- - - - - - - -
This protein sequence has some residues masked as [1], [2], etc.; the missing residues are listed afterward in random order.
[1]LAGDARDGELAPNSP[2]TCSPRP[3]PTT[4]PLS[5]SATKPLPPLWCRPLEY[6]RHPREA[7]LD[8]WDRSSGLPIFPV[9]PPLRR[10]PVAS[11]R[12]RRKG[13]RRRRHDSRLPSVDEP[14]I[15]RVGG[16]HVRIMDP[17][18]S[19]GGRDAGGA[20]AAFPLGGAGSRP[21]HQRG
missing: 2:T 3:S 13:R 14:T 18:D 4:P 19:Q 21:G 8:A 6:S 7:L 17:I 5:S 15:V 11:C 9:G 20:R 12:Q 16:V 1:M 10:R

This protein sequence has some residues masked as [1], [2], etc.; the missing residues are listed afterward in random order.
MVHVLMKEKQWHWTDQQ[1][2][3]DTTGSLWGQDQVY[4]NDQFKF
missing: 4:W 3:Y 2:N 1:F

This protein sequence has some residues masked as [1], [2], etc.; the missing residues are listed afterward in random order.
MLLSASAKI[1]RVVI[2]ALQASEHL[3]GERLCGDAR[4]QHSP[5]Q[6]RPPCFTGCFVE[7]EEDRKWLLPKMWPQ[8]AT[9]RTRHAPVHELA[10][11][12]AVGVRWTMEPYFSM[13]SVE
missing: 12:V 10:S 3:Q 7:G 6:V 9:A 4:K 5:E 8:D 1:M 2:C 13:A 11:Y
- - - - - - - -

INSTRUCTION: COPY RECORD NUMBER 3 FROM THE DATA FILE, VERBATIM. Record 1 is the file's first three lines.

This protein sequence has some residues masked as [1], [2], etc.; the missing residues are listed afterward in random order.
MLLSASAKI[1]RVVI[2]ALQASEHL[3]GERLCGDAR[4]QHSP[5]Q[6]RPPCFTGCFVE[7]EEDRKWLLPKMWPQ[8]AT[9]RTRHAPVHELA[10][11][12]AVGVRWTMEPYFSM[13]SVE
missing: 12:V 10:S 3:Q 7:G 6:V 9:A 4:K 5:E 8:D 1:M 2:C 13:A 11:Y